In the immediate, before-it-sinks-in aftermath of the September 11 attack, one of the first catch-phrases to take hold–and be widely deployed by TV commentators, politicians and citizen e-mailers–was, "this changes everything." As the media cliché goes, time will tell how much of American life will be altered by the assault. Clearly, politics as we know it will not be the same in the weeks and months, and perhaps years, ahead. As Tim Russert observed, while hellish dust clouds billowed, "Suddenly the Social Security lockbox seems so trivial."
The hideous event will naturally dominate the national conversation. There will be little media space for other matters. The budget battle, the disappeared surplus, the Bush tax cuts, campaign finance reform, patients' bill of rights, trade tussles, global warming–Washington's agenda will be overwhelmed by the attack, to the President's distinct advantage. And the terms of political discussion will dramatically shift–again, mostly to George W. Bush's advantage. Two hours after the first explosion, Representative Curt Weldon, a Republican from Pennsylvania, declared, "The number-one responsibility" of the government is not education or healthcare but the "security of the American people." And national security hawks quickly began to shape the debate to come. The issue for them is not what causes such unimaginable actions. On Day One did you hear anyone–in an attempt to understand, not justify, the horror–ask, Why would someone want to commit this evil act? Or note that in this globalized age, US policy–its actions and inactions overseas (justified or not)–can easily lead to consequences at home? No, the national security cadre, out in force, mainly raised questions of how best to bolster the military and intelligence establishment.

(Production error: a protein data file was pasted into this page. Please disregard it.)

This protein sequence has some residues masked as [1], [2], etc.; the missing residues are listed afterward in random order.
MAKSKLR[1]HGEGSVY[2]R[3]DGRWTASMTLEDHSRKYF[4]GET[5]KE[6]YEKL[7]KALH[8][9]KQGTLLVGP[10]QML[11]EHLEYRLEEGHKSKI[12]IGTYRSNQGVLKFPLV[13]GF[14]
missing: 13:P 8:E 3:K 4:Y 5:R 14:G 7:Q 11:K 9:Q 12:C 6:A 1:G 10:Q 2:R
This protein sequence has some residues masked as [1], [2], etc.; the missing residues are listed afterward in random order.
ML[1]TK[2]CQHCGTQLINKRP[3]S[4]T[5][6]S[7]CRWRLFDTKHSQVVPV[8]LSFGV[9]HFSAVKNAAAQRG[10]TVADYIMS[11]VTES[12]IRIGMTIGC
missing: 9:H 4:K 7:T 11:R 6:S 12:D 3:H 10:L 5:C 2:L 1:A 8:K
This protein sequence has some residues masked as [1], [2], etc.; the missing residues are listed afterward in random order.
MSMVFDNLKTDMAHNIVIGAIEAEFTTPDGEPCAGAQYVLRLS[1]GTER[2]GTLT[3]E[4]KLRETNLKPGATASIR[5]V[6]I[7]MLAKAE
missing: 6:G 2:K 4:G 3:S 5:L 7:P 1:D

Before rescue efforts were up and running, the friends of that establishment were mounting an offensive. Former Secretary of State James Baker blamed the Church Committee, the Senate panel that investigated CIA misdeeds in the 1970s, for what happened: "We went on a real witch hunt with our CIA…the Church Committee. We unilaterally disarmed in terms of intelligence." Newt Gingrich assailed rules on intelligence gathering that limit CIA interaction with known terrorists, and he asserted that the intelligence budget (about $30 billion) was "too small." Others decried the prohibition on government-sponsored assassination. Dan Quayle urged that the President be granted "extraordinary powers internationally and domestically" to deal with terrorists. (Asked what he had in mind, Quayle replied, "I'm not going to get too specific.") John McCain, Orrin Hatch and Bob Graham–the last of whom chairs the Senate Intelligence Committee–griped that the United States has concentrated too much on technical intelligence (spy satellites and high-tech eavesdropping) and has been negligent in the ways of "human intelligence"–humint, in the parlance of spies. More money would have to be poured into humint, they and others remarked. Hatch also complained that "we've allowed our military to deteriorate" and that the "Russians have a better tactical fighter than we do." Former Secretary of State Lawrence Eagleburger used the moment to claim that "the defense budget is woefully underdone."